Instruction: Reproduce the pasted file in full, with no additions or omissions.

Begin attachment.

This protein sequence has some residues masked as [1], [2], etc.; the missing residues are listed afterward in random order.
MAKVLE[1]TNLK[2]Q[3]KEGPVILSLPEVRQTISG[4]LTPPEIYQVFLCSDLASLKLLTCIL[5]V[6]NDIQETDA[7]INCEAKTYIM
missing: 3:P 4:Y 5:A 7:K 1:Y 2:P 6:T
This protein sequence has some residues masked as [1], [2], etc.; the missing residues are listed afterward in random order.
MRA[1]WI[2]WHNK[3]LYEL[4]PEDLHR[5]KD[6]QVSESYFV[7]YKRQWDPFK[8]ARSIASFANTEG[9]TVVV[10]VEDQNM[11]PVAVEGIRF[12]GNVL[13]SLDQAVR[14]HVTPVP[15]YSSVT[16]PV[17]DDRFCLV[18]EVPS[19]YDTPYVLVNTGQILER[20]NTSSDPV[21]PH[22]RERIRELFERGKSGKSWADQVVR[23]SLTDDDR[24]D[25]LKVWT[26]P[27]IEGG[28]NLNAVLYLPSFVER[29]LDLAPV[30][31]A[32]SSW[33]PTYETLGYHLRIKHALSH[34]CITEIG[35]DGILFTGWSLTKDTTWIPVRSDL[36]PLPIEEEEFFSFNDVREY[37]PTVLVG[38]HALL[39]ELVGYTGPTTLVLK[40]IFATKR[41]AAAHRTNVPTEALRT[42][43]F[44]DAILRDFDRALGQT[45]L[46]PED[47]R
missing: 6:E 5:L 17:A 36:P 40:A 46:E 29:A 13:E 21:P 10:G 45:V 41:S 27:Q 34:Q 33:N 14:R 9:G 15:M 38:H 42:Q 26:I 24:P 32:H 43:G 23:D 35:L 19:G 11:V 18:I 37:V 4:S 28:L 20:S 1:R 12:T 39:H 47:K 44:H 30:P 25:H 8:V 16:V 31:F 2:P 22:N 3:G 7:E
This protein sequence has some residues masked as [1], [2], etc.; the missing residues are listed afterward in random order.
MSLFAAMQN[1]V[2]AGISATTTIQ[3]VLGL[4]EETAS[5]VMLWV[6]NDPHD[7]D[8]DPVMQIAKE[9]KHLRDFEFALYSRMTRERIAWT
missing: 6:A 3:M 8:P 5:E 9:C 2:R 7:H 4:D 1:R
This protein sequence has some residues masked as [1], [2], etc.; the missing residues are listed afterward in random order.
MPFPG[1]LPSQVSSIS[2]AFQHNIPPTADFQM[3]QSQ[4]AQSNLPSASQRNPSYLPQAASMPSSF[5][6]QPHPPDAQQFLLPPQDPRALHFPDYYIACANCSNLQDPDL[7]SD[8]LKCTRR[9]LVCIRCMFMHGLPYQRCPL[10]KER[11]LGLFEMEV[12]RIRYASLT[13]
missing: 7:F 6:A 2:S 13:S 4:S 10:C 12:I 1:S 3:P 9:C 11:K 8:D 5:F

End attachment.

This protein sequence has some residues masked as [1], [2], etc.; the missing residues are listed afterward in random order.
MAKVLE[1]TNLK[2]Q[3]KEGPVILSLPEVRQTISG[4]LTPPEIYQVFLCSDLASLKLLTCIL[5]V[6]NDIQETDA[7]INCEAKTYIM
missing: 3:P 4:Y 5:A 7:K 1:Y 2:P 6:T
This protein sequence has some residues masked as [1], [2], etc.; the missing residues are listed afterward in random order.
MRA[1]WI[2]WHNK[3]LYEL[4]PEDLHR[5]KD[6]QVSESYFV[7]YKRQWDPFK[8]ARSIASFANTEG[9]TVVV[10]VEDQNM[11]PVAVEGIRF[12]GNVL[13]SLDQAVR[14]HVTPVP[15]YSSVT[16]PV[17]DDRFCLV[18]EVPS[19]YDTPYVLVNTGQILER[20]NTSSDPV[21]PH[22]RERIRELFERGKSGKSWADQVVR[23]SLTDDDR[24]D[25]LKVWT[26]P[27]IEGG[28]NLNAVLYLPSFVER[29]LDLAPV[30][31]A[32]SSW[33]PTYETLGYHLRIKHALSH[34]CITEIG[35]DGILFTGWSLTKDTTWIPVRSDL[36]PLPIEEEEFFSFNDVREY[37]PTVLVG[38]HALL[39]ELVGYTGPTTLVLK[40]IFATKR[41]AAAHRTNVPTEALRT[42][43]F[44]DAILRDFDRALGQT[45]L[46]PED[47]R
missing: 6:E 5:L 17:A 36:P 40:A 46:E 29:A 13:E 21:P 10:G 45:V 41:S 27:Q 34:Q 33:N 14:R 9:G 15:M 38:H 42:Q 26:I 24:P 32:H 43:G 23:D 35:L 19:G 11:V 18:I 37:V 4:S 28:L 20:S 1:R 12:T 39:H 47:K 44:H 30:P 25:H 8:V 16:V 31:F 2:P 22:N 3:G 7:E
This protein sequence has some residues masked as [1], [2], etc.; the missing residues are listed afterward in random order.
MSLFAAMQN[1]V[2]AGISATTTIQ[3]VLGL[4]EETAS[5]VMLWV[6]NDPHD[7]D[8]DPVMQIAKE[9]KHLRDFEFALYSRMTRERIAWT
missing: 6:A 3:M 8:P 5:E 9:C 2:R 7:H 4:D 1:R
This protein sequence has some residues masked as [1], [2], etc.; the missing residues are listed afterward in random order.
MPFPG[1]LPSQVSSIS[2]AFQHNIPPTADFQM[3]QSQ[4]AQSNLPSASQRNPSYLPQAASMPSSF[5][6]QPHPPDAQQFLLPPQDPRALHFPDYYIACANCSNLQDPDL[7]SD[8]LKCTRR[9]LVCIRCMFMHGLPYQRCPL[10]KER[11]LGLFEMEV[12]RIRYASLT[13]
missing: 7:F 6:A 2:S 13:S 4:S 10:C 12:I 1:S 3:P 9:C 11:K 8:D 5:F